Modifications: Obviously, I added stripes in the garter stitch sections. This was partly to appease aforementioned Yarn Shop Owner, partly because I didn't have enough purple to do the sweater in one color. As previously discussed, I knit the entire thing at a tighter gauge than recommended--19.5 sts/4", as opposed to 18 sts/4". Finally, I knit the sleeves 1/2 inch longer than the 15" called for in the pattern, and added two more rows of garter stitch border at the end when that wasn't enough.
Photos: Graciously taken by Monita

This was a relatively easy pattern, and although Vogue is a good descriptor for how stylish the company's designs are, Vague is a better adjective for how the patterns are written. These are the patterns "How to" book authors are talking about when they advise tearful new knitters to take patterns in to yarn shops for exegisis of instructions.

That said, I liked that the pattern was 1) knit all in one piece and 2) easy to modify. My modifications were nothing groundshaking. I kept the waist shaping (very nice for giving the illusion that something exists where it does not), and worked the sleeves straight from underarm to cuff (this is how they get that little bell). I even left the sleeves bracelet-length, something that normally drives me out of my mind. If you wanted, though, one could really have a field day with the pattern, substituting thicker/thinner yarn, doing it two-tone with the body one color and the garter edges another, taking out the waist shaping and/or adding sleeve shaping. Doing an unshaped or belled body with only 3 buttons up top would be cute if you wanted this cardi à la Ysolda.

As you can see by the shirt I've got on under my sweater, I am totally incorrigible. But in spite of my initial misgivings about the colors, I do like this sweater, and I have already worn it as much as the weather has allowed, both out and about with jeans and at work with black trousers. And I'm pleased as can be that I got it done in just over a month!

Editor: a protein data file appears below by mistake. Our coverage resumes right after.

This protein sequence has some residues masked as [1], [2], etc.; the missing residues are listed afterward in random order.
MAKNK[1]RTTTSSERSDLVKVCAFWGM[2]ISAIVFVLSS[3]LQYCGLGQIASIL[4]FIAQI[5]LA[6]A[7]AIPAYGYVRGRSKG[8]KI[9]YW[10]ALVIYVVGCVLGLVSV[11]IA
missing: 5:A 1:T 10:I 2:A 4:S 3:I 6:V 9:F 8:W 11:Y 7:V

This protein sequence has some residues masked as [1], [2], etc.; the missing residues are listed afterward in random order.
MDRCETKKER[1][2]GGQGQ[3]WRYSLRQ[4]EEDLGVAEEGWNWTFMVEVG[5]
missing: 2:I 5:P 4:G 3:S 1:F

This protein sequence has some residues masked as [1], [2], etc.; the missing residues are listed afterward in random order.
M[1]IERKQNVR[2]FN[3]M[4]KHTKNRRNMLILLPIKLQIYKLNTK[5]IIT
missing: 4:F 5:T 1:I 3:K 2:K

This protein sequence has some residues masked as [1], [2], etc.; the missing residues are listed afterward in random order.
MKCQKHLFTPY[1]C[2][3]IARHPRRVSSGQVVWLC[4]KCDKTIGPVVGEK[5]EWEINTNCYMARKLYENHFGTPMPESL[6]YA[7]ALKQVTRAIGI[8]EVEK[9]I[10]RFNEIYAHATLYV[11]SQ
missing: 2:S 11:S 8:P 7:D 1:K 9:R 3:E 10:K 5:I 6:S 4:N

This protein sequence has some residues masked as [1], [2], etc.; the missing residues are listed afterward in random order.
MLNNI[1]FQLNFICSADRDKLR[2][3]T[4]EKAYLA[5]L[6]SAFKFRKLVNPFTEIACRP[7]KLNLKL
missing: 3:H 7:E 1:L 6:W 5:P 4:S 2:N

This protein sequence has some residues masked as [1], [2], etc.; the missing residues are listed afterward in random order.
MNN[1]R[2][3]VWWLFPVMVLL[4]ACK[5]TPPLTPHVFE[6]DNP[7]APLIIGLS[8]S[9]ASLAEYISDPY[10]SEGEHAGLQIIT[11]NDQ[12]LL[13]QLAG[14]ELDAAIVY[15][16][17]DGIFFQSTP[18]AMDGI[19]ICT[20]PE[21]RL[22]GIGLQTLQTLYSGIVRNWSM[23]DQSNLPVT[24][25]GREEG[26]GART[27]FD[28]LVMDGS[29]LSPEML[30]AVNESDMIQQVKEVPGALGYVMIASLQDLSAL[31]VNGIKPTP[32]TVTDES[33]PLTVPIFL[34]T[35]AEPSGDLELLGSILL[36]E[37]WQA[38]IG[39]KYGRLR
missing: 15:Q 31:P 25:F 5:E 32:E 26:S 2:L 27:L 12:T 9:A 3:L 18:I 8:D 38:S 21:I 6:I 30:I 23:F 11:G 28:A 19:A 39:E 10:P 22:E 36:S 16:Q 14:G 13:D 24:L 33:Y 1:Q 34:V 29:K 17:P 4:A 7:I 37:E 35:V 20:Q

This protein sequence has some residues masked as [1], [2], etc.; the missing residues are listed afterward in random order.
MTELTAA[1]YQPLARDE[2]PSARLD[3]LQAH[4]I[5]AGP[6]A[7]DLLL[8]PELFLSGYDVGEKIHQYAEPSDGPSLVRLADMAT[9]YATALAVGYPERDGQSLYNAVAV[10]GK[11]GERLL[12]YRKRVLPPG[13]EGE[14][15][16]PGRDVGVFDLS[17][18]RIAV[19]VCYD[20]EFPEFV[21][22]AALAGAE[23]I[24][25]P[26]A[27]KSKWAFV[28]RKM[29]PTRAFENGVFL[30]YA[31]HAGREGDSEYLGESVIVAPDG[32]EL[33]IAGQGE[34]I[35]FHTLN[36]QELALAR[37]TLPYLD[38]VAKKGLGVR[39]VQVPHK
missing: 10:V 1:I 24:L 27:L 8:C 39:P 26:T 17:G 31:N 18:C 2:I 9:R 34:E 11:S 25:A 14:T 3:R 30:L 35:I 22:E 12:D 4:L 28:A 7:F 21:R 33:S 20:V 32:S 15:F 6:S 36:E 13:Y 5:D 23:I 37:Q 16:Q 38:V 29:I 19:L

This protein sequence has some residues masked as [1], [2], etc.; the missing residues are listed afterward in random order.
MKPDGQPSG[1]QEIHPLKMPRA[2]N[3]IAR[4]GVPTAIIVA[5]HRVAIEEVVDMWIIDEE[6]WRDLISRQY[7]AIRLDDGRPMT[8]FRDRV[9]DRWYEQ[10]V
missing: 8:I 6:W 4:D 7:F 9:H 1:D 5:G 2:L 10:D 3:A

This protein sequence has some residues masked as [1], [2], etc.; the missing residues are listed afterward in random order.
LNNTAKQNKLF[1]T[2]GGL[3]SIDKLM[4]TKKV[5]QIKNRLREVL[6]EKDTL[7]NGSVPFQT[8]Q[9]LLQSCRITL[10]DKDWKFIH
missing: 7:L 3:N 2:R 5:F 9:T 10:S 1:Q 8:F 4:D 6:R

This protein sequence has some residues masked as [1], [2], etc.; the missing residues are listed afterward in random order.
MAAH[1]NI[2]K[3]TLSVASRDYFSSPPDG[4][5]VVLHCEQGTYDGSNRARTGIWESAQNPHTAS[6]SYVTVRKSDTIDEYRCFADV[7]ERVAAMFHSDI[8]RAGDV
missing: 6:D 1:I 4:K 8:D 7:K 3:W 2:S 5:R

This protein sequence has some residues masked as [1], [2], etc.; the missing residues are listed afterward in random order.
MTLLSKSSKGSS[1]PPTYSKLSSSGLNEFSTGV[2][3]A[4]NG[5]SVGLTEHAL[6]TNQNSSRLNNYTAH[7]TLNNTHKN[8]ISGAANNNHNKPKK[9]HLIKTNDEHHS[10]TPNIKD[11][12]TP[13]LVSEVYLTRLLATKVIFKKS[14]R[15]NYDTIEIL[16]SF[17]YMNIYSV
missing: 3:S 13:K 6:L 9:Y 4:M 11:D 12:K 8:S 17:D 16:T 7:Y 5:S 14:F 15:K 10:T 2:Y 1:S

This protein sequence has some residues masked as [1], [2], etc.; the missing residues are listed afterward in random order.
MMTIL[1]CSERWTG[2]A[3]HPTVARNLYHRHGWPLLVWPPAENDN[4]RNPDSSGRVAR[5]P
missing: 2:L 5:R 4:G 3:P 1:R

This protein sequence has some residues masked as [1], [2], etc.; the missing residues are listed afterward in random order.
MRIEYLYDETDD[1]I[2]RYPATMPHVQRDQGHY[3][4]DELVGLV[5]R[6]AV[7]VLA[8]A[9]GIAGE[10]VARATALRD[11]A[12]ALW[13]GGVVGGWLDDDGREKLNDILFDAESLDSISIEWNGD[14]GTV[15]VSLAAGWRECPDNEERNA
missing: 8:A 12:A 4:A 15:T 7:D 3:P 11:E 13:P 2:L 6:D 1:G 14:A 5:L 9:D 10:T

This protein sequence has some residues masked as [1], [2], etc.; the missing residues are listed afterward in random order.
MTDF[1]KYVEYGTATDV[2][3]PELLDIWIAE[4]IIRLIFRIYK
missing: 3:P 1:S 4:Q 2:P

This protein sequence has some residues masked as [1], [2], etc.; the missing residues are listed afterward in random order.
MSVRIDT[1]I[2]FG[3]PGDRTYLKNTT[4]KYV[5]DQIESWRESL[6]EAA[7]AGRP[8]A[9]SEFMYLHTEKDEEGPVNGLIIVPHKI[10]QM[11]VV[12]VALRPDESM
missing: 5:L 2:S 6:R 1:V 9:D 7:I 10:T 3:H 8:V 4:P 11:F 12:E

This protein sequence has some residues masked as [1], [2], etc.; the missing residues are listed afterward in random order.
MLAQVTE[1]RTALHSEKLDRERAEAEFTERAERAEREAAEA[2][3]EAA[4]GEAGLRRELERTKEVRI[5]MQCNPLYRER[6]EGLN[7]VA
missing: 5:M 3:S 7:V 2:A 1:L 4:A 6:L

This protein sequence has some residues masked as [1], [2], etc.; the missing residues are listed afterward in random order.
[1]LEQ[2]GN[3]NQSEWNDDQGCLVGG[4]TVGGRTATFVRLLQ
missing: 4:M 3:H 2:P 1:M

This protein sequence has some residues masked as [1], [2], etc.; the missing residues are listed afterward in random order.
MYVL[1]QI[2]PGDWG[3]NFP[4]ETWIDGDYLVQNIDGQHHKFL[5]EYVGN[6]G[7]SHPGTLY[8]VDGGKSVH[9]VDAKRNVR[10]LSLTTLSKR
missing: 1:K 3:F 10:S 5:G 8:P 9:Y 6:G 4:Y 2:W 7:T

Monday, February 2, 2009

Creature of Many Habits

Not just knitting, but also coffee drinking. To tell the truth, I wouldn't touch coffee until a few years ago. Then I'd share lattes and other milky sweet drinks if someone else had one, then I'd have my own, now I'm on to the straight stuff.
Well, not quite. I have to have a little sugar and cream, at least.

Monita is of the opinion that I am an addict. I refute that: a little caffeine is absolutely necessary for me to be coherent at work nights. Even if she is right, this piece in the latest Bon Appetit magazine says I'm doing my habit right.

Check out #18--Be your own Barista. I've been doing that since I became a regular coffee drinker, mostly because it's cheaper. I do have coffee out sometimes, and watching the disposable cups and sleeves pile up in the garbage the last time I was in a coffee shop (with my little washable, reusable mug) hit home how much waste takeout coffee generates.

As the article notes, Bodum's pots are really great. We have two of the Columbia model--one personal-sized and one Sunday-sized--and they are indispensible. No messy filters, and the Thermos-style construction keeps your coffee warm until you're ready to drink it. Probably because it's what I got started drinking, I like the way French press coffee tastes waaaay better than drip. It's milder, and in my opinion, less caffeinated. I'd tried drinking drip last spring semester, and it simply...Did. Not. Work. By the end of the day, I felt like my nervous system had been switched with that of a squirrel.

The other part of being a green coffee drinker, Bon Appetit tells me, is using organic fair-trade beans. I'm covered there, too-- Trader Joe's Bolivian is the new favorite en mi casa, and not only is it organic and fair trade, it's a pretty good price.

Seeing the array of organic and/or fair trade products now available at the stores just bowls me over because just a few years ago, you had to comb the specialty stores (and pay top dollar) to get them. Seeing so many green options (for yarns, too!) makes my inner tree hugger feel all warm and fuzzy. I am aware that organic isn't perfect, but for me, it's a sign: we are going in the right direction. Now that consumers are pushing for higher standards in green products, the changes will come. And living green is, without a doubt, the best habit to get into.